And which we would need the next day as well, as you have described.  Yes, it was a bit of struggle getting up so early and staggering down to breakfast.  But it was worth it - that fresh bite in the dawn air, the peacefulness of the Nile as it moved past effortlessly.  The bustle of the ferry - even if it was 'only' the tourist one - it was still fun to be out on the Nile.  And that sense of crossing from the land of the living to the land of the dead that you explained - the vastness and majesty of the water separating them seemed appropriate somehow.

But what can I say about Hatshepsut's monument?  I thought that I was impressed with the Great Pyramids, but this - I was bowled over.  It was so beautiful to look at, so stunningly sited against that great rearing up of stone.  And especially - you will doubtless say this is irrelevant John, but it is what I felt - especially because a woman had done it.  Although you did point out that it was exceptional for her to have done so, you didn't actually say what the implication of that was: that this was the first historical woman to rule a mighty nation (who knows what great women ruled tribes in the dim and distant past?).  The name of Queen Hatshepsut should be inscribed on every schoolgirl's heart.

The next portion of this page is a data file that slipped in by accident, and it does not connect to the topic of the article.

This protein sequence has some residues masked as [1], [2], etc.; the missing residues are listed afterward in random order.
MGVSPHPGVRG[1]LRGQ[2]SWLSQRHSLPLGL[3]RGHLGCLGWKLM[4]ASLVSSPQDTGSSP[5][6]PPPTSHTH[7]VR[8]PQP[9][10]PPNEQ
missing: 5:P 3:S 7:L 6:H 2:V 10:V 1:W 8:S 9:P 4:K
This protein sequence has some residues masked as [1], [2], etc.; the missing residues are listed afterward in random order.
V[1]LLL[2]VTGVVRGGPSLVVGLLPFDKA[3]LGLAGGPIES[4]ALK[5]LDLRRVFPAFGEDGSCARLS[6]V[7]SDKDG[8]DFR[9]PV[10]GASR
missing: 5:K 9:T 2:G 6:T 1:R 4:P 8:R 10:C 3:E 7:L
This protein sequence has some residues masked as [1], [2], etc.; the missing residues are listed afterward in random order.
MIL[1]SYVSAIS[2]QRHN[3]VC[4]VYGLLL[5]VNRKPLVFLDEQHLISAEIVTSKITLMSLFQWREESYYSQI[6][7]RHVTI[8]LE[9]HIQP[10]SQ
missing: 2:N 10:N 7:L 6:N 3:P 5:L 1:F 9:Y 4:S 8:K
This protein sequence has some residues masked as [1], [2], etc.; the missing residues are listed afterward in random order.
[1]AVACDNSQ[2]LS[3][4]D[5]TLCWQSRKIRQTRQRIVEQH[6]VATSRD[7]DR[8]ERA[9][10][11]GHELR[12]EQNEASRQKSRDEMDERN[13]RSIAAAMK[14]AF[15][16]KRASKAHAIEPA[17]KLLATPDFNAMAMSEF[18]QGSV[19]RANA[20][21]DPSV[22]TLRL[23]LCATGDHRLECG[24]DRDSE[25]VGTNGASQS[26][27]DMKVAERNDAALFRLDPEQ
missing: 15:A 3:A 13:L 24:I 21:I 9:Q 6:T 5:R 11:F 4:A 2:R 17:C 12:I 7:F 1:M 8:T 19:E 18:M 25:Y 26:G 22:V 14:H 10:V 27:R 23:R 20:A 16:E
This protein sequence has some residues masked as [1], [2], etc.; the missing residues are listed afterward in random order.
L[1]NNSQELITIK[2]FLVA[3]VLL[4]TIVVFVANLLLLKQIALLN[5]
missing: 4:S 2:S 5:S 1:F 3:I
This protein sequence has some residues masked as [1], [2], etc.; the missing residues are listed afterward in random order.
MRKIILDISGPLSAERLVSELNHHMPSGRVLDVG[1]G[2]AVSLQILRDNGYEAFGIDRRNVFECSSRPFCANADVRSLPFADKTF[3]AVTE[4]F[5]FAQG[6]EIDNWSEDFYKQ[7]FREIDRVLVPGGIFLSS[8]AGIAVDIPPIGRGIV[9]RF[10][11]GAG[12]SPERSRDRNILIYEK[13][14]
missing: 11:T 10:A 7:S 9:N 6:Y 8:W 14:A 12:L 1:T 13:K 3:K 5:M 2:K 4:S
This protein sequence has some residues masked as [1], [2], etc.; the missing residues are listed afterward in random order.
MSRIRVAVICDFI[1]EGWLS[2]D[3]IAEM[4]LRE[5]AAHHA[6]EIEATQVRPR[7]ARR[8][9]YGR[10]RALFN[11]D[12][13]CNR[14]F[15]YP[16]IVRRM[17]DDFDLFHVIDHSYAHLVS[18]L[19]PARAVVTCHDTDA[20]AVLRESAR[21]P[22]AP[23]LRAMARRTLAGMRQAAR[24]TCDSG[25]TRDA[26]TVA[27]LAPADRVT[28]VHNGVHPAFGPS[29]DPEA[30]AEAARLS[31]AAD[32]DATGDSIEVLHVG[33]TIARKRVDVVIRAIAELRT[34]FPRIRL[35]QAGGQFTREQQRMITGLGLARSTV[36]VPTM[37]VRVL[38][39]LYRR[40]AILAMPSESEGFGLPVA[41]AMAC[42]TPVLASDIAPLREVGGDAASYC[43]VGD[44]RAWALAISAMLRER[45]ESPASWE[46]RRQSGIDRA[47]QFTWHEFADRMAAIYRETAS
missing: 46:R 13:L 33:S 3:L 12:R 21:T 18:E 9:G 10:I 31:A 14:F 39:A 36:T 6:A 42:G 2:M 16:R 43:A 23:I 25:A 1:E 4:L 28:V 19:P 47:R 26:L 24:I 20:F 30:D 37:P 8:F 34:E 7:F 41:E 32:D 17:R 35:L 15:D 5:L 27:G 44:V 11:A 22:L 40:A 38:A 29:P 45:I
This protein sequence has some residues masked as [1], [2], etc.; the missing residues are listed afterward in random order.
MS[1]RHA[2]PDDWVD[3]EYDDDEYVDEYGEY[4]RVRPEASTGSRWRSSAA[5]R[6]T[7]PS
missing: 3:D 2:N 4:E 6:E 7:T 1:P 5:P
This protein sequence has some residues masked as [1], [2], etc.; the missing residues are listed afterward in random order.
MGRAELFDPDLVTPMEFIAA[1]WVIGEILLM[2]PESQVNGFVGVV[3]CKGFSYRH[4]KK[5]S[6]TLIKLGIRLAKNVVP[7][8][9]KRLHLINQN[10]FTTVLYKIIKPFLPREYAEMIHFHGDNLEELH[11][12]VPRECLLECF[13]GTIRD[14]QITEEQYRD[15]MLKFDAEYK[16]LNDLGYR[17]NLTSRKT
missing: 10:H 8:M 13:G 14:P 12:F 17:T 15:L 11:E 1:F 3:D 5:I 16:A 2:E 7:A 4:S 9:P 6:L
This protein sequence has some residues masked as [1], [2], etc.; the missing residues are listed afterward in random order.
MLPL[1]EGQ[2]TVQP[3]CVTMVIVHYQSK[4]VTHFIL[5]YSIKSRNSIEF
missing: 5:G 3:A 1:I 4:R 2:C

Here was a woman who dared to rule not as a faithful consort helping her husband, not as some all-powerful mistress who dominated her weak pharaoh lover behind the scenes, but as a woman, confident in her abilities, and strong-willed enough to use them.  All this, a model of her kind - and not some a modern 'feminist' precursor of the last hundred or even two hundred years, but fully thirty centuries, a hundred generations, ago.  Is it any wonder that I was impressed?

As was Alekko - who put up with my excited gabblings along the lines of the above remarkably well.  He then uttered the fateful words:

"Yes, you have right, of course.  A great woman, a strong, magnificent woman.  Truly, she reminds me of the Contessa...."  And once again he smiled that small, distant smile of his, as those scenes from the past began to pass before his inner eye - but said no more.